This is the birth story of Beyond Atlas. Below you will an FAQ.
Watch the 2 minute video of the mission.
All stories have a beginning, and this one starts on a paradise island. I was reading a book about this Musk guy. As I hate to admit it I was extremely impressed and inspired. This guy was following his passion/vision, entering a space industry dominated by governments and privileged giants. And he seems to make it.
I was in a position with means, but no professional purpose. After a somewhat successful entrepreneurial endeavor and a few more successful investments, I was again searching for passion in profession. Gaming and space were passions from way back when.
I had always thought it would be gaming, space being out of reach. But again, this Musk guy seemed to tell the world differently.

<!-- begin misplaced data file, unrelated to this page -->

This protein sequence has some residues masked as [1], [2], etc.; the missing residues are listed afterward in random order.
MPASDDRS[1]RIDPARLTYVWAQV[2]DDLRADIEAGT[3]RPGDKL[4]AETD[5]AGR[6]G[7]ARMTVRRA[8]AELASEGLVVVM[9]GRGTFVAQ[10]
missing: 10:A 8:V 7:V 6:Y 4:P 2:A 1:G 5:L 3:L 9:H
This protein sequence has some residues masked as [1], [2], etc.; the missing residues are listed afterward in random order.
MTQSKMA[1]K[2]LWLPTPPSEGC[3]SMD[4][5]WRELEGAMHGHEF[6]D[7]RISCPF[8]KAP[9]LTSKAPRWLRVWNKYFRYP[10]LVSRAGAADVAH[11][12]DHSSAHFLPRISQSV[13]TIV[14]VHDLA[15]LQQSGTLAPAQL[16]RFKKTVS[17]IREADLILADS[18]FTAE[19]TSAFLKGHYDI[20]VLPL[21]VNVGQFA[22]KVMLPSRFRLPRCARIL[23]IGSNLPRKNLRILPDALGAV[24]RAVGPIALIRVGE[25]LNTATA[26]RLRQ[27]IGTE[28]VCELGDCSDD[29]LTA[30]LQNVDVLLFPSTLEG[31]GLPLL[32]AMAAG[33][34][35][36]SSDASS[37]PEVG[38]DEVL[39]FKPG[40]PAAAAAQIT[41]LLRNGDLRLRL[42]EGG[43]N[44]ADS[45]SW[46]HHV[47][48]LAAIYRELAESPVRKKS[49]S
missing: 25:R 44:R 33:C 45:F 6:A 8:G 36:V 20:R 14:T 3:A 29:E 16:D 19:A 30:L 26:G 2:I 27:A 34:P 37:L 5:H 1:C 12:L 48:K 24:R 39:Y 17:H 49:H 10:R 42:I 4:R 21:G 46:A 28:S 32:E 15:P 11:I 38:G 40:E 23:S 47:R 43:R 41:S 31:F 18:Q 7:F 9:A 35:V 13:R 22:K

So where would I fit in? Shooting up things into space still felt very resource demanding. Besides, others seemed to be getting that part right. What about flying in space? Exploring space?
What if one could make stuff in space, for space, instead of bringing everything up from below?
Well, choking the islands internet access point, I found out that I hardly was the first one with these ideas, however, it seemed like very few were actually flying. It felt like many projects were so grand in scale they got stuck back here.
With that in mind, I felt a clear focus and purpose. Let’s fly in space, let’s explore it, just for the purpose of exploration itself.
The Internet, what a glorious machine! What used to take years to research is now under one’s fingertips, as long as one have the right questions.
Where to go? The Moon? Well, have we not been there before? An asteroid? There are some 15,000 near-earth asteroids to pick from, however even though they pass “close” to Earth, they then continue their travel around the sun, away from Earth, to return in 10-20-30 years.
All of them but one.